The performance degradation can be up to ~50% or more. So anything you gained with the performance of the new computer vs old could have been lost on the fact you are using Windows. If you want to use Windows and want maximum performance with Stan then I suggest you use WSL as @wds15 suggested.

This difference is due to Stan using the mingw compilers and libraries not native msvc or clang.

Thanks @rok_cesnovar! Does that also explain the performance difference between rstanarm and brms?

Hopefully WSL provides GUI application support soon (for those of us who find R without RStudio difficult…)

I dont have enough knowledge here to give an answer, sorry.
Is there no difference between the two on your old machine?

GUI WSL is unlikely to happen anytime soon. What is more likely and would have the same effect is Rstudio on Windows running with R in WSL. Your other option is running rstudio server in WSL (https://medium.com/lead-and-paper/how-to-use-rstudio-server-for-ubuntu-on-windows-10-a7aeee661a5d).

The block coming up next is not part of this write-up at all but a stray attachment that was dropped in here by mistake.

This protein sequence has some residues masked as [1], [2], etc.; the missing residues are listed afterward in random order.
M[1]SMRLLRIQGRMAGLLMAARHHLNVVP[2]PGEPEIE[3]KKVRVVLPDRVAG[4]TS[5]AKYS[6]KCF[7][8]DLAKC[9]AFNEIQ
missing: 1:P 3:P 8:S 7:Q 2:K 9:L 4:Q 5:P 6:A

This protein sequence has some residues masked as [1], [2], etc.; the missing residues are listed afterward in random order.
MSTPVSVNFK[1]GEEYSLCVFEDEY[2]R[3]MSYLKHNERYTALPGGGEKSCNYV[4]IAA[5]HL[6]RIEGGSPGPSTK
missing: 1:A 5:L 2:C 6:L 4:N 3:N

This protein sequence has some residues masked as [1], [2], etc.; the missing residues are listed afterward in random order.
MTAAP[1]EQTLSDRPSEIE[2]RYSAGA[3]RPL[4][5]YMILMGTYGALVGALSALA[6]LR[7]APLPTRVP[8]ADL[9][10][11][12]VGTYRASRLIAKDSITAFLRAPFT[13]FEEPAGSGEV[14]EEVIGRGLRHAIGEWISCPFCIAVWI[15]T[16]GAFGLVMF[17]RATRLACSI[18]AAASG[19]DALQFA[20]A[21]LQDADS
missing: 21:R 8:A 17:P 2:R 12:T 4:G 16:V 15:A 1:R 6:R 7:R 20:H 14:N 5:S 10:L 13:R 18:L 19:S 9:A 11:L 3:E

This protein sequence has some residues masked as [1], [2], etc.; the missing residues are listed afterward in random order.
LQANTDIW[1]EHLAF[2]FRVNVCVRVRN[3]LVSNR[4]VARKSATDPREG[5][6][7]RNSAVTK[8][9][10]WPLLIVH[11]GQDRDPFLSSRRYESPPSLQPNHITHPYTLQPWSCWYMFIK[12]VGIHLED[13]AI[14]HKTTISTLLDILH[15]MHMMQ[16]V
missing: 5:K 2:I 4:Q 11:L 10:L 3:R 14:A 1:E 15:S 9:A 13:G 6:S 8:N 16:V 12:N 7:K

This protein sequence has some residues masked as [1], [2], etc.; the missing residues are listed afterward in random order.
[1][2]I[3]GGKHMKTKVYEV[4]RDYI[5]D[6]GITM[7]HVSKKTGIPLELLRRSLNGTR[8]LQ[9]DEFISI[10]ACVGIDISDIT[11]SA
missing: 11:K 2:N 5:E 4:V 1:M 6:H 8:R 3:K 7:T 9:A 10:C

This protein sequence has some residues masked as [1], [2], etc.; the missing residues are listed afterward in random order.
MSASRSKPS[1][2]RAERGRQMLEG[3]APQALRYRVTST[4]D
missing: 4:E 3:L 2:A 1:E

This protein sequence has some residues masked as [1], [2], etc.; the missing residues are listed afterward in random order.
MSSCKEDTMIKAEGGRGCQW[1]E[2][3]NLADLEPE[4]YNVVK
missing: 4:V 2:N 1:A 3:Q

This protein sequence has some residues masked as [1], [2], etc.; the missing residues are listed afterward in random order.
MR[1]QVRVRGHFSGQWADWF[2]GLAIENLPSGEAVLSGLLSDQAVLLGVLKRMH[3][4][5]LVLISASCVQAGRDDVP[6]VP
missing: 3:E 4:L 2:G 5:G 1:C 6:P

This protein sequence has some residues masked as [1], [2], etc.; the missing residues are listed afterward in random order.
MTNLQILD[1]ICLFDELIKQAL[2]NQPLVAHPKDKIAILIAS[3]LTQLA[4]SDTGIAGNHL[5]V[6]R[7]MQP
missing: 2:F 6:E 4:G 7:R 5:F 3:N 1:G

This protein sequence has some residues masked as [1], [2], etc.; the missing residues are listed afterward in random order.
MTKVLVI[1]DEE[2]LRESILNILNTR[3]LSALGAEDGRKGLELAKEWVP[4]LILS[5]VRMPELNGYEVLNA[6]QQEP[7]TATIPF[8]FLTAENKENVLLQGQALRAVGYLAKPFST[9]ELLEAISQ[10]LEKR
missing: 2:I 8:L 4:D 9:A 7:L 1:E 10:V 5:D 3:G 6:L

This thread is relevant to this discussion: Large Cmdstan performance differences Windows vs. Linux

Well actually, WSL GUI might happen: https://devblogs.microsoft.com/commandline/the-windows-subsystem-for-linux-build-2020-summary/#wsl-gui

Sorry for the wrong info before.

Also found this post that claims they have rstudio working in wsl2 directly: https://github.com/rstudio/rstudio/issues/6760#issuecomment-650425933

But do that at your own risk :)

Thanks both @rok_cesnovar and @wds15, I managed to get everything working in WSL. The brms model now samples in 5 seconds. Brilliant!